Sephardic Identity

Essays on a Vanishing Jewish Culture

$39.95

In stock

Add to Wishlist
Add to Wishlist
SKU: 9780786420216 Categories: , , ,

About the Book

The Sephardim, a fast-disappearing group of Jews whose ancestors were exiled from the Iberian Peninsula at the end of the fifteenth century, have fought to retain their identity while necessarily assimilating to the surrounding society. This culture was changed by settlement and residence in non–Spanish areas for over four centuries, a Diaspora in the late nineteenth century, and the Nazi Holocaust. Sephardic settlements in Latin America, the United States, Israel, and elsewhere were the result. Because Judaism is as much a culture as a religion, any move toward assimilation into a non–Jewish culture has historically been seen as a threat to Jewish identity: this is an ongoing crisis in Sephardic life.
These essays, representing some of the most innovative work being done in Sephardic studies, are divided into sections exploring history, sociology, anthropology, language, literature and the performing arts. Topics include the possibility that the Sephardim are Judaized Arabs, Berbers and Iberians; the role of Spanish exiles in the Ottoman Empire; Sephardic remnants in Greece; Sephardic philosophy; the literature of New Christians (the community that arose out of forcibly converted Jews) whose works reveal Jewish roots; the Judeo-Spanish press in Salonika; and the influences of Sephardism on contemporary Argentine literature. An introduction to Sephardism begins the work and a conclusion discusses the Sephardic Education Center, which hopes to assure the culture’s future.

About the Author(s)

George K. Zucker is Professor Emeritus of Spanish at the University of Northern Iowa, having retired in 2001. He lives in Tampa, Florida.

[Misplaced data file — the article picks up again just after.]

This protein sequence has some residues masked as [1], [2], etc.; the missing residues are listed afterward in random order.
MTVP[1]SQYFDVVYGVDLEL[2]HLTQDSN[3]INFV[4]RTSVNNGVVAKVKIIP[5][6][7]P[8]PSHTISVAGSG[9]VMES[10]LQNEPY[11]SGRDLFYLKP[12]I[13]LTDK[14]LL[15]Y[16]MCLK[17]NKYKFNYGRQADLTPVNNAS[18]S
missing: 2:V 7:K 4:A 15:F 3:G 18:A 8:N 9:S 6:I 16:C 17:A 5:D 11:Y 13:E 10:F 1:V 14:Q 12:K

Bibliographic Details

Edited by George K. Zucker
Format: softcover (6 x 9)
Pages: 238
Bibliographic Info: references, index
Copyright Date: 2005
pISBN: 978-0-7864-2021-6
eISBN: 978-1-4766-3229-2
Imprint: McFarland

Table of Contents

Preface      1

I. INTRODUCTION: SEPHARDISM AND SEPHARDIC STUDIES

1. Sephardic Scholarship: A Personal Journey      11

II. HISTORY, SOCIOLOGY, ANTHROPOLOGY

2. Are the Sephardim Jews or Judaized Arabs, Berbers, and Iberians?      29

3. Iberian Exiles in the Sixteenth-Century Ottoman Empire      43

4. A Surreptitious Tolerance: Jews, Muslims and Christians in the Southern Balearic Islands      55

5. Assimilation and Identity in Spain, Portugal, and Their Colonies      65

6. Sephardic Remnants in Ioannina      75

7. The Power of Speech among the Sephardim      81

III. LANGUAGE, LITERATURE, PHILOSOPHY

8. What Language Did the Jews Speak in Pre-Expulsion Spain?      99

9. Don Isaac Abravanel on Exile and Redemption      113

10. Judaic Motifs and Religious Inclinations in Romance al divín mártir, Judá Creyente by Antonio Enríquez Gómez (1600–1663)      125

11. Sebastián de Horozco (1510-1580), the Ambivalent Anti-Semitic Converso      141

12. The Judeo-Spanish Press in Salonika: From Glory to Destruction      151

13. The Allure of Sepharad      157

IV. MUSIC AND DANCE

14. Is Sephardic Dance Too Sexy?      167

15. Sephardic Vocal Music and the Tape Recorder: New Life or the End of an Oral Tradition?      179

16. The Mediaization of Judeo-Spanish Song      189

V. EPILOGUE: THE FUTURE OF SEPHARDISM

17. The Sephardic Educational Center: Crisis of Identity and Assimilation in Modern American Judaism      207

About the Contributors      215

Index      219

Book Reviews & Awards

“this readable book provides the American reader with a smorgasbord collection of topics”—La Lettre Sepharade.